With over 330 pages of research, BuddeComm's 2006 Telecoms, Mobile and Broadband in the USA and Canada - Geographic series contains a comprehensive analysis of the telecoms industry and the companies involved in it.
This research is divided into the following volumes:
Volume 1 - Telcoms, Mobile and Broadband in Canada
Volume 2 - Telcoms, Mobile and Broadband in the USA
· The US telecommunications markets continue to undergo significant transformation as technologies converge toward a triple play model of bundled voice, Internet and TV services.
· The downward trend in landline revenues is forecast to steepen due to increasing competition from mobile and new technologies. For instance, mobile revenues are forecast to grow at over 10% CAGR over the next five years, reaching approximately $200 billion in 2010. Similarly VoIP is forecast to treble in subscriber numbers by 2010. In addition, recent substantial investments in WiMAX as a 4G platform indicate that the technology is being considered as a realistic disruptive technology.
· As the cable TV companies move into the telcos’ traditional sector with VoIP services, the telcos are responding by aggressively deploying high-bandwidth fibre networks which will chart their path into the IPTV market. These fibre networks, together with the mega-mergers of SBC/AT&T, Verizon/MCI and the pending AT&T Inc/BellSouth acquisition, position the telcos to secure dominance in the broadband market. The extent to which the RBOCs can control the triple play market will depend in part on US policy towards network neutrality and on the extent to which new broadband technologies, such as BPL and WiMAX, will penetrate the market.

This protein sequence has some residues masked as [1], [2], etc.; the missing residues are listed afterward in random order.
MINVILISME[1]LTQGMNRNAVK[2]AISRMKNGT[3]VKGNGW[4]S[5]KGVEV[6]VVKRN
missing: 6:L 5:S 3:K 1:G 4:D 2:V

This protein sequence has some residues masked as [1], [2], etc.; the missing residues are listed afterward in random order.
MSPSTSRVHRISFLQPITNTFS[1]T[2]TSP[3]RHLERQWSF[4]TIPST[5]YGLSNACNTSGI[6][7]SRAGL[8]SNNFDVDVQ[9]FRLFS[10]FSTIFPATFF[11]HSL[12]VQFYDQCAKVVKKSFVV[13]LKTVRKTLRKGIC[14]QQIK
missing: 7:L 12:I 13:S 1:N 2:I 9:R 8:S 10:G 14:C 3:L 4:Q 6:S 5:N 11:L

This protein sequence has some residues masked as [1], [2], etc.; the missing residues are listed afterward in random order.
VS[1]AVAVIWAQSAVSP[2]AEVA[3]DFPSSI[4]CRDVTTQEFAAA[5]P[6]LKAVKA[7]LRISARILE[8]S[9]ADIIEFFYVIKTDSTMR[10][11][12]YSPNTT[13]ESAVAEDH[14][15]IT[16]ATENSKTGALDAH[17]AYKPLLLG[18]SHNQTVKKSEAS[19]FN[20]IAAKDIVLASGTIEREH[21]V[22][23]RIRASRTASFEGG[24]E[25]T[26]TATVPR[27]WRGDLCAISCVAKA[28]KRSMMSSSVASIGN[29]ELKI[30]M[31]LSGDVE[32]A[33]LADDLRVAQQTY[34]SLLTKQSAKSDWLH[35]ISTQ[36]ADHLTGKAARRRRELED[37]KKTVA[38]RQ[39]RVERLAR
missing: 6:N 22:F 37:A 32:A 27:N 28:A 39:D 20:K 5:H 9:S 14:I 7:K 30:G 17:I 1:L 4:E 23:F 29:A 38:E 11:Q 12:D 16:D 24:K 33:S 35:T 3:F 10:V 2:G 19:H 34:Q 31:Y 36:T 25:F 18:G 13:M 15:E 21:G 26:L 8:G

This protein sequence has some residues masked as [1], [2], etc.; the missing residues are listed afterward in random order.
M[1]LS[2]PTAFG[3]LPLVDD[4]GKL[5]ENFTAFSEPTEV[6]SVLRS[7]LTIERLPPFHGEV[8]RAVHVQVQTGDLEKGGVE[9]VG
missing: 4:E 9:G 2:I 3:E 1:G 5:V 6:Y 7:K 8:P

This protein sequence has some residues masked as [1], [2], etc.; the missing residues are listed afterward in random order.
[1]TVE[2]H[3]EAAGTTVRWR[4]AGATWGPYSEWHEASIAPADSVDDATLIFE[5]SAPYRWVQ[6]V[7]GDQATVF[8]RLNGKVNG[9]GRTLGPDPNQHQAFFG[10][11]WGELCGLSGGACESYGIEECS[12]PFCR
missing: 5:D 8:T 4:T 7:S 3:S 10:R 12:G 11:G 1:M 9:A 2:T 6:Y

· This report presents an overview of the telecom regulatory environment, and examines developments in the wireless sector, in the broadband market and new broadband technologies, in digital TV, Internet use and in the convergence towards triple play services.
· By early 2000 Canada’s telecoms and broadband sector was among the most advanced in the world. However, by 2006 Canada’s performance in areas such as broadband penetration and mobile penetration was starting to lag behind its OECD counterparts. This has led to calls for further reform of Canada’s telecommunications regulatory regime to a lighter-handed framework. Hence 2007 and 2008 are likely to be characterised by further regulatory reform towards a more market-based approach.
· During 2006 traditional fixed line voice revenues continued to decline as subscribers switch en masse to mobile services and at even greater growth rates to VoIP services. This trend is forecast to continue during 2007 as VoIP gathers momentum. Additionally, the market will continue its transition to a triple play model, though during 2007 the cable companies are forecast to make greater gains in the telcos’ voice sectors than the telcos’ gains in the broadcasting sector.